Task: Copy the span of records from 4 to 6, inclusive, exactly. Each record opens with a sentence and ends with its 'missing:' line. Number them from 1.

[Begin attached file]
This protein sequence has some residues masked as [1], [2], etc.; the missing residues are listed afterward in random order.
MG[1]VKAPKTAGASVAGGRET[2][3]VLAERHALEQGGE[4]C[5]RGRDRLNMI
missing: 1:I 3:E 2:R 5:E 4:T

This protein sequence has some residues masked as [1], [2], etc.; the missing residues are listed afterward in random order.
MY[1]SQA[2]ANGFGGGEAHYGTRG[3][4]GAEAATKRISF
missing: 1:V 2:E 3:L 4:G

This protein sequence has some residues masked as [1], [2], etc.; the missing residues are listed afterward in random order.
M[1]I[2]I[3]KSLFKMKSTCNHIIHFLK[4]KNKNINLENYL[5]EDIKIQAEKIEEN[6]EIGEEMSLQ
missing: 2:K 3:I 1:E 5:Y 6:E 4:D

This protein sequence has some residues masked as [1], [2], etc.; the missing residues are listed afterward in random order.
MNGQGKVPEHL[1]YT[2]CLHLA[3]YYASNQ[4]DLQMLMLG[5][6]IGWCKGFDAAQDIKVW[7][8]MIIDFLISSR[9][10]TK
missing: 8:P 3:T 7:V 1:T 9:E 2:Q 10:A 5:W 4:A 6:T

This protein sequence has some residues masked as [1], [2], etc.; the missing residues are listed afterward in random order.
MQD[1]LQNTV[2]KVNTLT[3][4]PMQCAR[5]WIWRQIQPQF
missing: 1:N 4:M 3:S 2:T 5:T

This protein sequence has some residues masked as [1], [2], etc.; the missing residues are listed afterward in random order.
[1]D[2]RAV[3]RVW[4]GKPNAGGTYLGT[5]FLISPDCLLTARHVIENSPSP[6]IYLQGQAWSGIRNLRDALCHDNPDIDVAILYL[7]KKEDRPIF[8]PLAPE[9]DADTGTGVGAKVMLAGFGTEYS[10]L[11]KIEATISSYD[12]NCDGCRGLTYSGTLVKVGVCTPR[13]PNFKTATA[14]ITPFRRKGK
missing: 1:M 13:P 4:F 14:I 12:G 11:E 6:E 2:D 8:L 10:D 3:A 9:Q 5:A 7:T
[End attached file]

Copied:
This protein sequence has some residues masked as [1], [2], etc.; the missing residues are listed afterward in random order.
MNGQGKVPEHL[1]YT[2]CLHLA[3]YYASNQ[4]DLQMLMLG[5][6]IGWCKGFDAAQDIKVW[7][8]MIIDFLISSR[9][10]TK
missing: 8:P 3:T 7:V 1:T 9:E 2:Q 10:A 5:W 4:A 6:T

This protein sequence has some residues masked as [1], [2], etc.; the missing residues are listed afterward in random order.
MQD[1]LQNTV[2]KVNTLT[3][4]PMQCAR[5]WIWRQIQPQF
missing: 1:N 4:M 3:S 2:T 5:T

This protein sequence has some residues masked as [1], [2], etc.; the missing residues are listed afterward in random order.
[1]D[2]RAV[3]RVW[4]GKPNAGGTYLGT[5]FLISPDCLLTARHVIENSPSP[6]IYLQGQAWSGIRNLRDALCHDNPDIDVAILYL[7]KKEDRPIF[8]PLAPE[9]DADTGTGVGAKVMLAGFGTEYS[10]L[11]KIEATISSYD[12]NCDGCRGLTYSGTLVKVGVCTPR[13]PNFKTATA[14]ITPFRRKGK
missing: 1:M 13:P 4:F 14:I 12:G 11:E 6:E 2:D 8:L 10:D 3:A 9:Q 5:A 7:T